Bowling Green Falcons vs. Buffalo Bulls: Game Preview

We're just hours away from the Black Friday Clash at the Ralph. The Bulls and Falcons square off in a winner-take-all tilt for the MAC East and a spot in Detroit for next Friday's title game. Who's going to take it all?

Bowling Green Falcons (8-3, 6-1 MAC) at Buffalo Bulls (8-3, 6-1 MAC)
Ralph Wilson Stadium -- Orchard Park, N.Y.
Friday, Nov. 29, 2013 -- 1:30 p.m. ET
Television: ESPNU, ESPN3 (streaming)

A season's worth of intensity and ambition comes down to 60 minutes on a cold Black Friday afternoon. The Bowling Green Falcons and Buffalo Bulls meet for the 11th time at Ralph Wilson Stadium, home of the NFL's Buffalo Bills, and at stake is something both of these teams have rarely celebrated -- a division championship.

The winner will improve to 9-3 overall and 7-1 in the MAC. They will guarantee themselves a bowl game, as well as a spot in next Friday's Mid-American Conference Championship Game against undefeated Northern Illinois. The loser will fall to 8-4 and, while still likely to play in a bowl game, will have to sweat out that possibility for another week.

For Buffalo, a win would mean only their second Eastern Division title and their first in five years. They're also seeking their first MAC championship since 2008. Meanwhile, a Bowling Green victory would give the Falcons their first division title in ten years -- so long ago that they were in the Western Division then and played the conference championship game at home instead of Detroit. For the Falcons, it's been 21 years since they last captured the MAC Championship.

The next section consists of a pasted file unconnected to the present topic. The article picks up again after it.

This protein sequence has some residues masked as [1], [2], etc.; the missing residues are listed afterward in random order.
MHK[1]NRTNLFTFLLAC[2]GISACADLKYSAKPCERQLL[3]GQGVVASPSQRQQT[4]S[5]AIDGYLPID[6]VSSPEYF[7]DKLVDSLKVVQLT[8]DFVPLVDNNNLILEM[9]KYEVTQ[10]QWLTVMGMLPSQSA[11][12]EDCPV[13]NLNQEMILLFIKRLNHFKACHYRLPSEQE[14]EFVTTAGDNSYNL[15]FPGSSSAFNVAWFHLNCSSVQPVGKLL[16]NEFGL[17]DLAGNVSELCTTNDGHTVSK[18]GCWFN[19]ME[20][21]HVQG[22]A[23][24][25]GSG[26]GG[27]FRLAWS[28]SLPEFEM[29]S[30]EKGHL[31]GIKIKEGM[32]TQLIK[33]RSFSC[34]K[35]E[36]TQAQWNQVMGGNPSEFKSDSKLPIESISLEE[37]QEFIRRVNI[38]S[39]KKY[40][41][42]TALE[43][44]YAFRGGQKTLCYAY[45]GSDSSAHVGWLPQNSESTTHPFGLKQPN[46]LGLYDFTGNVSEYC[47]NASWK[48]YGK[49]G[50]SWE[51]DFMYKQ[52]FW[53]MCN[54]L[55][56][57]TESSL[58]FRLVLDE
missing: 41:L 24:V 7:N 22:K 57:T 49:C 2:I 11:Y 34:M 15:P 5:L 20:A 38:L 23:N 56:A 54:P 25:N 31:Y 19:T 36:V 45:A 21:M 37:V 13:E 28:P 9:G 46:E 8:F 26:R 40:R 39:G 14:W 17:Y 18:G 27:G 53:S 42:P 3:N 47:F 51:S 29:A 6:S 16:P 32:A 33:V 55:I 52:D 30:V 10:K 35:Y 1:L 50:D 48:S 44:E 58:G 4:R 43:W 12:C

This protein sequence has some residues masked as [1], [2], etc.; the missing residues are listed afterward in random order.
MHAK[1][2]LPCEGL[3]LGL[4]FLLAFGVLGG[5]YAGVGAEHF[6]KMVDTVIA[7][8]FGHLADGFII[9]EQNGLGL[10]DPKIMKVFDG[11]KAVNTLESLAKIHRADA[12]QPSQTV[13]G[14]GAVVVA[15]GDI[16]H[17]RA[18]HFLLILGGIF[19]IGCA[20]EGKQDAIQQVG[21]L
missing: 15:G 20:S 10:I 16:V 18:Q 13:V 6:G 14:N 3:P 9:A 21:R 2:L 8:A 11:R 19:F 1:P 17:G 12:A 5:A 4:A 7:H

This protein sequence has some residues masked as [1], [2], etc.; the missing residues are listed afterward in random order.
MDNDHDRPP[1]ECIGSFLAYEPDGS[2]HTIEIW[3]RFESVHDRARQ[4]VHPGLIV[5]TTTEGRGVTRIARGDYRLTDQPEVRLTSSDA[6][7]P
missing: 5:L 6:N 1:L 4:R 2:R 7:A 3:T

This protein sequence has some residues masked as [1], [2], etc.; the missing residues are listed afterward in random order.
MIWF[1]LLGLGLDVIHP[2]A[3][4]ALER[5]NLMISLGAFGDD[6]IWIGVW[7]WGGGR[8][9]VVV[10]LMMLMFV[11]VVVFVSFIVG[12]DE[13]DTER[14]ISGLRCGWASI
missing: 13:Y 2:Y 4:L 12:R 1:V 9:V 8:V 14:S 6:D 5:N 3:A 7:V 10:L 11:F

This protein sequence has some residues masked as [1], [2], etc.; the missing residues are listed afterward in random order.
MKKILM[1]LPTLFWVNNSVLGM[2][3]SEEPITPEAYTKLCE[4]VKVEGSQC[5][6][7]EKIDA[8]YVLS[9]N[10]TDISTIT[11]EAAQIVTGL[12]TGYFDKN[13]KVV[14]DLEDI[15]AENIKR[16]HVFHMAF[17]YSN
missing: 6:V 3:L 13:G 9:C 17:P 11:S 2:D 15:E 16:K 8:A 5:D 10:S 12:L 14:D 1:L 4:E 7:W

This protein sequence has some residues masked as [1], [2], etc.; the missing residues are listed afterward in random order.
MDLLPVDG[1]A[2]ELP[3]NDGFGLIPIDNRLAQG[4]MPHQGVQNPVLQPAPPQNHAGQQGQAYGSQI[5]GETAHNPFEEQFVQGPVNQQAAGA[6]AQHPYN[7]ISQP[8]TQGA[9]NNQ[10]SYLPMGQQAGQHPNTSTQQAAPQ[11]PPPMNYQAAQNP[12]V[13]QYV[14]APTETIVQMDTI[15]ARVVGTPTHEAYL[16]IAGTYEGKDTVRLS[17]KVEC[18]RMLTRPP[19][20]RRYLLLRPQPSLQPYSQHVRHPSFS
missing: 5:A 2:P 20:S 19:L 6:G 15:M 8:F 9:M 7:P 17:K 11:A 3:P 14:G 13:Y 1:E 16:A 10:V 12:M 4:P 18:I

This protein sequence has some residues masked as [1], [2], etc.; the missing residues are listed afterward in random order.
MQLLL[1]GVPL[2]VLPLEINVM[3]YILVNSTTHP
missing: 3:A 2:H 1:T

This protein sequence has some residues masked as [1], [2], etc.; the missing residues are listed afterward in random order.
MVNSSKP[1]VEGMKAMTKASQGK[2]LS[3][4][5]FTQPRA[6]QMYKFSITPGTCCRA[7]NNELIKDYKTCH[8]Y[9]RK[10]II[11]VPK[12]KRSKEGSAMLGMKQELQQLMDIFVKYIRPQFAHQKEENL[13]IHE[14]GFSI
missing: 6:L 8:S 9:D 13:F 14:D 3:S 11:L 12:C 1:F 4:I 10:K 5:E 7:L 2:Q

So, obviously, the stakes for this game really couldn't be higher. Fortunately for both teams, the weather will be about as good as could possibly be expected for this time of year in Buffalo. It will be mostly cloudy with snow showers early, but the high will be 27 degrees with relatively light wind (5-10 MPH). If this forecast holds, it will help both teams on offense and special teams.

That's good, because both teams will need about as much help on offense as they can get. The Falcons and Bulls rank 1st and 2nd, respectively, in the MAC for total defense and scoring defense. Against the run, they're first and third. The only potential dent in the armor for either team on defense is on Buffalo's side, where the Bulls rank sixth in the MAC against the pass and allow 59 yards per game more than Bowling Green. Knowing this, the Falcons could be expected to throw the ball early in order to set up better running conditions later.

On offense, both teams are in the MAC's top five for each of the four major stat categories, although again, Bowling Green is ahead of Buffalo in each. The primary difference between the two is in total yards per game, where the Falcons gain 45 more than the Bulls. For Buffalo to win, they're likely going to have to do better than their average of 186.2 rushing yards per game, which means feeding Branden Oliver as much as possible.